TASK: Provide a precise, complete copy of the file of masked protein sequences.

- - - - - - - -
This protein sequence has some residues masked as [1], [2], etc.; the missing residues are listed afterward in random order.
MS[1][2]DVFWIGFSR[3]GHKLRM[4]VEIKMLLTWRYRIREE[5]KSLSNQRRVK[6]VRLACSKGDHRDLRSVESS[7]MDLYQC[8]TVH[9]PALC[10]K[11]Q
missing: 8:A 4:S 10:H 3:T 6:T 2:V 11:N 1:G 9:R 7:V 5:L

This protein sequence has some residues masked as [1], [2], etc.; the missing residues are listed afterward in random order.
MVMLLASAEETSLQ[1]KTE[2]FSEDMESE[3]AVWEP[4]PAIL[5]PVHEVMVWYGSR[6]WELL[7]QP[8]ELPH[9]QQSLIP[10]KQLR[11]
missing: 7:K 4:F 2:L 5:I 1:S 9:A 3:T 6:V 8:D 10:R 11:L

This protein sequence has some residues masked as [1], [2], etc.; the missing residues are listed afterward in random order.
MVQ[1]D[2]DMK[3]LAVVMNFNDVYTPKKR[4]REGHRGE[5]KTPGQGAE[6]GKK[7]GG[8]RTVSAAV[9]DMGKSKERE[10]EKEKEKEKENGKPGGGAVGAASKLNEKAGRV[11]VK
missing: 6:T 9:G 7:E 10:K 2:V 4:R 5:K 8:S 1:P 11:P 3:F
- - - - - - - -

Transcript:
This protein sequence has some residues masked as [1], [2], etc.; the missing residues are listed afterward in random order.
MS[1][2]DVFWIGFSR[3]GHKLRM[4]VEIKMLLTWRYRIREE[5]KSLSNQRRVK[6]VRLACSKGDHRDLRSVESS[7]MDLYQC[8]TVH[9]PALC[10]K[11]Q
missing: 8:A 4:S 10:H 3:T 6:T 2:V 11:N 1:G 9:R 7:V 5:L

This protein sequence has some residues masked as [1], [2], etc.; the missing residues are listed afterward in random order.
MVMLLASAEETSLQ[1]KTE[2]FSEDMESE[3]AVWEP[4]PAIL[5]PVHEVMVWYGSR[6]WELL[7]QP[8]ELPH[9]QQSLIP[10]KQLR[11]
missing: 7:K 4:F 2:L 5:I 1:S 9:A 3:T 6:V 8:D 10:R 11:L

This protein sequence has some residues masked as [1], [2], etc.; the missing residues are listed afterward in random order.
MVQ[1]D[2]DMK[3]LAVVMNFNDVYTPKKR[4]REGHRGE[5]KTPGQGAE[6]GKK[7]GG[8]RTVSAAV[9]DMGKSKERE[10]EKEKEKEKENGKPGGGAVGAASKLNEKAGRV[11]VK
missing: 6:T 9:G 7:E 10:K 2:V 4:R 5:K 8:S 1:P 11:P 3:F